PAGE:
Iranian FM hopes China can continue to support Tehran in nuclear talks
By Dong Xue

Before Iranian Foreign Minister Hossein Amir Abdollahian wrapped up his visit to China, CGTN's Dong Xue got his views on the countries' bilateral relations, prospects for regional cooperation, as well as the future of the Iran nuclear deal.

CGTN: This is your first trip to China since you took office. What do you hope to achieve in this visit?

Abdollahian: During the visit, we reached a consensus on some significant issues, including the implementation of a comprehensive cooperation agreement between the two sides. In order to implement this long-term vision proposed by our leaders for the development of Iran-China relations, both sides need a road map, so we've reached a 25-year, long-term strategic comprehensive cooperation agreement. My visit here is to discuss with my Chinese counterpart Mr. Wang Yi how to implement the plan. We also exchanged views on major international and regional issues. For instance, we still face severe crises in Afghanistan and Yemen.

CGTN: In what areas can China and Iran work together in the future?

Abdollahian: Both sides will benefit from the agreement. It covers cooperation in a number of fields, including trade, agriculture, science and technology, as well as in cultural fields like tourism. It also includes cooperation on regional and international affairs. For instance, mutual support in international organizations. I believe the plan serves the common interests of both sides.

CGTN: It's been 50 years since China and Iran established diplomatic relations. How do you view the current state of their relations? What are the major challenges and opportunities?

Abdollahian: We believe there are no challenges in our current bilateral relations. However, the bullying behavior of the U.S. has affected some of our cooperation. I also pointed out during the talks that we need to find an appropriate path within the international framework to meet the challenges posed by the unilateral acts of the U.S. We believe that multilateralism will benefit all countries. The unilateralism and bullying of the United States is not appreciated by any country. International law and cooperation provide opportunities for all countries to enjoy rights and benefits.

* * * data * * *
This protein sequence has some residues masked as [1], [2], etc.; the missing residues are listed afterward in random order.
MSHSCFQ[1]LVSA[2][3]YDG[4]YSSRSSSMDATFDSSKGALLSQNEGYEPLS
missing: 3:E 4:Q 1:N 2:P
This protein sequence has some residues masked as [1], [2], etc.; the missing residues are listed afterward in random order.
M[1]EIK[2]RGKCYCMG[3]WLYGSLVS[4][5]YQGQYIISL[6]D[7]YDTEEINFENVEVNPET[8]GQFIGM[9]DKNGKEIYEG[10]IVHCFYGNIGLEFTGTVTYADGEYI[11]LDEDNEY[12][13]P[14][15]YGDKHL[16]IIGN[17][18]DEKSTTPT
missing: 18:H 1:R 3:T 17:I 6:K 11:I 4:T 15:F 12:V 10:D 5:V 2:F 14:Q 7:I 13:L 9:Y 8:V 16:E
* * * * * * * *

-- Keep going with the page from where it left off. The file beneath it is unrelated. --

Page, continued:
CGTN: You have said Iran's priority is to cement ties with neighboring Asian countries. How do you intend to go about this and what does it mean for China?

Abdollahian: The 13th Iranian government is following the "Asia First" and the "neighborhood first" policy. As you mentioned, we have explored ideas with our Chinese counterparts under this policy, such as joint projects in some of Iran's neighbors, as well as joint initiatives to promote regional stability, security and sustainable economic development. We'll also work to help those who cannot enjoy long-term security and stability. We will work with countries with a common background on projects related to economy, trade and culture in the form of tripartite or multi-party cooperation. We expect to provide more development opportunities for neighboring countries based on this policy.

CGTN: China says it's committed to persevering the JCPOA and upholding security and stability in the Middle East. Your visit comes as talks are underway in Vienna among major powers, including China, to reinstate the Iran nuclear deal. What role can China play to ensure its revival?

Abdollahian: China has been playing a constructive and rational role in the Iran nuclear deal negotiations, especially in the recent talks in Vienna to lift sanctions against our country. During these negotiations, China is always opposed to the cruel unilateral sanctions imposed by the U.S. on countries including Iran, and condemns the bullying practices of the U.S.

During the recent negotiations in Vienna, as I mentioned in my conversation with State Councilor and Foreign Minister Wang Yi, we appreciate China's support and I expressed my hope for China to continue supporting Iran's position. We also assured Chinese officials that Iran is not playing with time or trying to derail the negotiations, and that we have made constructive, positive and realistic proposals at the negotiating table in Vienna. My colleague, Mr. Bagheri, and a team of professional senior Iranian experts are working against the clock in Vienna to develop proposals.

China and Russia support Iran's constructive plan, but Western countries, including the United States, have so far offered no innovative proposals in the talks. If the parties can resume their commitments under the Iran nuclear deal, Iran will also return to commitments based on the agreement. If Iran can get the expected economic benefits from the agreement, so will all the parties.

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